Lebanon: Lebanon postpones Local election by a year to stay away from paralysis
Tuesday’s vote in Lebanon’s parliament to extend the terms of municipal councils and other local officials delayed the timing of elections to prevent further political paralysis in a nation still reeling from economic collapse.
The presidency has been vacant since Michel Aoun’s term ended in October 2022, and there has been no agreement on who should take his place in Lebanon’s state institutions.
Additionally, the government is performing limited caretaking duties.
According to Bassam Mawlawi, interim Interior Minister, staggered municipal and council elections had been scheduled for May. However, the state has not yet secured funding for the elections.
Legislators endorsed a “specialized expansion” until May 31, 2024 for the metropolitan gatherings and nearby authorities liable for giving fundamental common reports, saying it would essentially shield one more state establishment from being exhausted out.
“Are we supposed to further paralyze the state?” Bilal Abdallah, a lawmaker, said that after the vote.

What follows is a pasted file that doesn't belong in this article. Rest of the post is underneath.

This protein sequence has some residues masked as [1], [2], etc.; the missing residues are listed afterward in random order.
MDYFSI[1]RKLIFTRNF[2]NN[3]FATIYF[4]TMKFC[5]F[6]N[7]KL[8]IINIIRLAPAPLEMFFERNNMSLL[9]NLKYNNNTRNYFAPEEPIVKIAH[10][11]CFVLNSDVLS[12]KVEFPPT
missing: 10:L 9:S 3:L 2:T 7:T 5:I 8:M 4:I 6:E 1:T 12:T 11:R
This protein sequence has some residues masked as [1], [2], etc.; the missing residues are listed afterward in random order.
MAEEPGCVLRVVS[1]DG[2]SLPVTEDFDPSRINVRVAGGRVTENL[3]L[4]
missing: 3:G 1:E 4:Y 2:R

A few parliamentarians, including from the Lebanese Powers party boycotted the vote, it were an option to say races.
Others have questioned whether parliament can even pass laws, arguing that the constitution requires it to elect a president before doing so.
In the first vote since the country’s economy began to unravel in 2019 and a devastating blast struck Beirut port the following year, the current 128-member parliament was elected in May 2022.
In recent months, lawmakers have held multiple sessions to elect a new president, but no candidate has won a majority.
Lebanon’s economy has been injured by the breakdown of its cash, which has lost some 98% of its worth against the U.S. dollar starting around 2019, setting off triple-digit expansion and diving numerous into neediness.